Both nature and nurture shape who are. However, nature is no more important than nurture. We have experiences from the time we have genes. They’re equally important, inextricably linked parts of what makes us who we are.
Epigenetics is not the only determiner of who we are. Although our environment plays a role in our environment, our genes are often our real destiny. No amount of environmental perfection will prevent someone with a genetic mutation from developing the subsequent illness. Furthermore, we have some experiences that shape us that are completely separate from our genes – like which school we go to. Despite being linked, nature and nurture are distinct.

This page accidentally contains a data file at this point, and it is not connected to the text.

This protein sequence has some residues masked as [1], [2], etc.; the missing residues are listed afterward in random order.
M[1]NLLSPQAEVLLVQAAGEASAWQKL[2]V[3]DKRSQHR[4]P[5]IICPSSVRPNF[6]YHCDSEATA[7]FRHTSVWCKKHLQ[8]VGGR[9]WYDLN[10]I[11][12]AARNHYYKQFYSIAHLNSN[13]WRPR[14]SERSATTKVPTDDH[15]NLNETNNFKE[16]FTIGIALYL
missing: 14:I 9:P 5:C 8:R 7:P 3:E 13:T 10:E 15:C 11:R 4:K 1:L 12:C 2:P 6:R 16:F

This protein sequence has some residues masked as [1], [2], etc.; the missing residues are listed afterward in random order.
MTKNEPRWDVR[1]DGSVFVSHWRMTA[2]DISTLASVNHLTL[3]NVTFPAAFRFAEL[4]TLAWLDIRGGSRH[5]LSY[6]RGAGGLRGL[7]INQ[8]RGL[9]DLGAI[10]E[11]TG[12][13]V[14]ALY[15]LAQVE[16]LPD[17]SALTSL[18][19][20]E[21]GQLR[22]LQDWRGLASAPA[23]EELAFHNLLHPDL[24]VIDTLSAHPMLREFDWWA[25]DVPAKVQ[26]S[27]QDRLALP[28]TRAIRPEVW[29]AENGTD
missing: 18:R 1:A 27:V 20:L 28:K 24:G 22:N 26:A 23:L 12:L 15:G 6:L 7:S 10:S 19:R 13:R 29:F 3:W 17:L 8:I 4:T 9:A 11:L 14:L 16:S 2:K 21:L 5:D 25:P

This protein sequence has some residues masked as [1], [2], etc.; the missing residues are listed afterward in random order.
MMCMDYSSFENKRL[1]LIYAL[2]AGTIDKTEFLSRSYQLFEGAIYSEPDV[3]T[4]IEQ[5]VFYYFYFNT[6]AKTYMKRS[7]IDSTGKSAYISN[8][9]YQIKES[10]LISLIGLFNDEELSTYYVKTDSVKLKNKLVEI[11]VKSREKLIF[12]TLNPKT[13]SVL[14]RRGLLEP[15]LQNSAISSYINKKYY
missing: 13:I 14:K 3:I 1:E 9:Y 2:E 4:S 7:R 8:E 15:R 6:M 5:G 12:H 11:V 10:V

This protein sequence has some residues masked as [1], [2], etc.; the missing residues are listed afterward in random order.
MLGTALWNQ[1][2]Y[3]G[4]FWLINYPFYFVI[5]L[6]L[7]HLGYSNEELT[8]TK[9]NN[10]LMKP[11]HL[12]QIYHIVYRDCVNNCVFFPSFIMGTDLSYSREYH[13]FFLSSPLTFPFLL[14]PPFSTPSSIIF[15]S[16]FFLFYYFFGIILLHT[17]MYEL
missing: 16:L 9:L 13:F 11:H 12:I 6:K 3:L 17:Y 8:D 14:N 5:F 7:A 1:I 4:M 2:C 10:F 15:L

Larmarck challenged Darwin in stating that we can pass on our epigenome – which is our environmentally-altered genome. Scientists currently debate this but lean towards agreeing it’s true. 
However, this does not support the nature via nurture argument because once an epigenome is passed on to a child, it’s just their genome. It’s not determined by their environment like it was for their parents.